The losses on the Government side are reportedly high. This has forced the Iraqis to pause their ground offensive on multiple occasions for at least a day to regroup. The pause is symptomatic of the advance’s overall slowdown as government forces move deeper into the treacherous environment inside Mosul proper.
Exposed, narrow backstreets, and US provided armored vehicles that are too wide to pass through them, have forced the Iraqis into a protracted battle. It is from these unlit backstreets that IS fighters move between buildings, fire off RPG rounds, and quickly fall back. Iraqi forces have described a situation where IS fighters appear able to strike at will, often at night, denying troops rest and rattling frayed nerves. In turn, this has forced Iraqi forces to match tactics and follow the IS fighters into the shadows, thus exposing themselves on those same streets.
The strategy being used by the extremist militants is referred to as “crashing waves” tactics. By sending small waves of fighters that strike quickly, and fiercely, before giving way to the next wave of attacking militants, an insurgent force attempts to maintain continuous pressure on the government’s elite counterterrorism units. The terrain and tactics have allowed the rebels—outnumbered 20:1—to resist the coalition’s advance.
As a result of this, an Iraqi army colonel stated to Reuters that the fight to drive the militants out of their urban stronghold is “turning into a nightmare.” Against a well-drilled, mobile and brutally effective enemy, that exploits the cover of built-up neighborhoods and the city’s civilian population, his tanks were useless. Iraqi soldiers appear to be untrained for the urban warfare they now face. “Our soldiers can’t recognize them until it’s too late, when the attacker either detonates his explosive vest or throws a grenade,” the colonel said, adding that he lost two T-72 tanks and an armored vehicle in a single day’s fighting. “It’s becoming a nightmare and it’s nerve-wracking for the soldiers.”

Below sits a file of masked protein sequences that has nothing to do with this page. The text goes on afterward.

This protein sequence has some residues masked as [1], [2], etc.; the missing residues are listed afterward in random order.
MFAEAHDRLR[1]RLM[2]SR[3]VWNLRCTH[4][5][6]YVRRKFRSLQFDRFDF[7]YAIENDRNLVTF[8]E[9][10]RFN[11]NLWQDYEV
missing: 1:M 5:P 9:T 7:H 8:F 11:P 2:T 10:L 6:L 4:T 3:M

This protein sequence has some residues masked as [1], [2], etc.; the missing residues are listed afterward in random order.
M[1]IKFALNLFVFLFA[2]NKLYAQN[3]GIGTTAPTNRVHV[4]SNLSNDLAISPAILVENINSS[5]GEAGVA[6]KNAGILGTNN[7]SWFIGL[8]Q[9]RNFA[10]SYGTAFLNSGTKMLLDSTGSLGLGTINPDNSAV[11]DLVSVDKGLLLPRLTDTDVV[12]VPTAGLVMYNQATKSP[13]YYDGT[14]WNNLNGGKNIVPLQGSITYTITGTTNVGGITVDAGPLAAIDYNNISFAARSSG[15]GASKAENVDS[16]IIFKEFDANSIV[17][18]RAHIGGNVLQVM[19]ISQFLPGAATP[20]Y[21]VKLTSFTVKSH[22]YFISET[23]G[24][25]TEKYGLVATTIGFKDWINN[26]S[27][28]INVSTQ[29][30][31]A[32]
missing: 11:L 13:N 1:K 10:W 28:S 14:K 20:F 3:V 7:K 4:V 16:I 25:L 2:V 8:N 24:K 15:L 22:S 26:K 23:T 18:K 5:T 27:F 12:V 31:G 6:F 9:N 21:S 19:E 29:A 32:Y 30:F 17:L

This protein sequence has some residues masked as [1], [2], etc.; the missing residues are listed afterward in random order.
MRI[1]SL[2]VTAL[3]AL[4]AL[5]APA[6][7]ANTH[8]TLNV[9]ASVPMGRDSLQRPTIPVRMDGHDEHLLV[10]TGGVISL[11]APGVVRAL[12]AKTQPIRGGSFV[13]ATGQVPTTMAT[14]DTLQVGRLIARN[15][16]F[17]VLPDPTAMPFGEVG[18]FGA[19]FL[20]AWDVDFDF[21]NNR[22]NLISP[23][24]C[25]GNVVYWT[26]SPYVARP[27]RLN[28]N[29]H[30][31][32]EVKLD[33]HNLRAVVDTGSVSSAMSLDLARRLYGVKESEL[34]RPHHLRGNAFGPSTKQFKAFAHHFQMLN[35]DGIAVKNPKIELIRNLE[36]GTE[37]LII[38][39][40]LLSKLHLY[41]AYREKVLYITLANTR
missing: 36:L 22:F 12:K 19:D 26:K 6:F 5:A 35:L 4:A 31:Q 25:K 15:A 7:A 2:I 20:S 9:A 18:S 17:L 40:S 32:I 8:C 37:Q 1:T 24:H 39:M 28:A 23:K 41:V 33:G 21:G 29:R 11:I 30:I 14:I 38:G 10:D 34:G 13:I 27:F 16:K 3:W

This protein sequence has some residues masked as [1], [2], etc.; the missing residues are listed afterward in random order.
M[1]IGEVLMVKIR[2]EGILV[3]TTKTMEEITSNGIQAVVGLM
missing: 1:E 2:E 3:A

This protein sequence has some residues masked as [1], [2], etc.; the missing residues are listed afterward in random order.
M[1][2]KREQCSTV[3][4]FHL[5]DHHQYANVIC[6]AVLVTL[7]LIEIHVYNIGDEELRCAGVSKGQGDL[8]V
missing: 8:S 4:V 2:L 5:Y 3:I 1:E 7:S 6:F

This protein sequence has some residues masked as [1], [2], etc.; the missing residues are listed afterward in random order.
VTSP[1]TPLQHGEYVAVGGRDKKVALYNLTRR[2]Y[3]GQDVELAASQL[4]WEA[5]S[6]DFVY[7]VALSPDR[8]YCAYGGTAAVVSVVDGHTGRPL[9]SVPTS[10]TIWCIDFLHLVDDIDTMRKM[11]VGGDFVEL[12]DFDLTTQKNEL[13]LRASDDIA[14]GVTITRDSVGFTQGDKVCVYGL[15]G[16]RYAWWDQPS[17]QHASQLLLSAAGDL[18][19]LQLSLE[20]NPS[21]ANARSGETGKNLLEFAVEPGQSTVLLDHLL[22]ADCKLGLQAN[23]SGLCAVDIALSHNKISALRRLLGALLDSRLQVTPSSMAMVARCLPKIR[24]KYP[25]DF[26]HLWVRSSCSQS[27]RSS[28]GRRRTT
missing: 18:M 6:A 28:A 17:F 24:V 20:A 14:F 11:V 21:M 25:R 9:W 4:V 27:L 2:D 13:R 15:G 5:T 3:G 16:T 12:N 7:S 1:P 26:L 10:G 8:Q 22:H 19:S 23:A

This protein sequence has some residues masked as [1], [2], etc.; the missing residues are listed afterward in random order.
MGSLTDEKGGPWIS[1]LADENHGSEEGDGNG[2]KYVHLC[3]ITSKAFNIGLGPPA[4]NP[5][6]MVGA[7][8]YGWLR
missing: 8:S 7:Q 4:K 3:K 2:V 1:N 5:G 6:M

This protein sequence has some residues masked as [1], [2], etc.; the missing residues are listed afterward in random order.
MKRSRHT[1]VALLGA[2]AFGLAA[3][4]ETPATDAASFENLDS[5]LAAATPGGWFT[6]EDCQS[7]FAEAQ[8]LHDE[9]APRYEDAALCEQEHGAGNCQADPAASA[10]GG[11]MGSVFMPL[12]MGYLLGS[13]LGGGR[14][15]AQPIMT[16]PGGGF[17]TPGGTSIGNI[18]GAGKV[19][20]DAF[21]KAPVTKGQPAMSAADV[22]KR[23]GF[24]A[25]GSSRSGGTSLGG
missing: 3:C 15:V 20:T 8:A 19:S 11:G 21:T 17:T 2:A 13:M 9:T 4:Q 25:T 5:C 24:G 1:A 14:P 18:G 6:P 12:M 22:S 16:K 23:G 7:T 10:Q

Even for the well-trained Iraqi Counter Terrorism Service (CTS), and Iraqi Special Forces units operating in Mosul, the intensity of the battles and the losses incurred have been unprecedented. “We are carrying out the toughest urban warfare that any force in the world could undertake,” CTS spokesman Sabah al-Numani said to the media.
One CTS officer reported to Reuters that the biggest threat to him and his men is snipers. They appear everywhere and anywhere moving and attacking as they wish. “You don’t know where or when a sniper will strike,” he said. That, combined with thousands of civilians trying to escape the fighting is a constant source of stress. As he spoke, a voice on his radio crackled – one of his men on the frontline, “Sir, there are so many civilians, they have these suitcases with them as well. How do I know what’s in them? And they’re coming towards me”.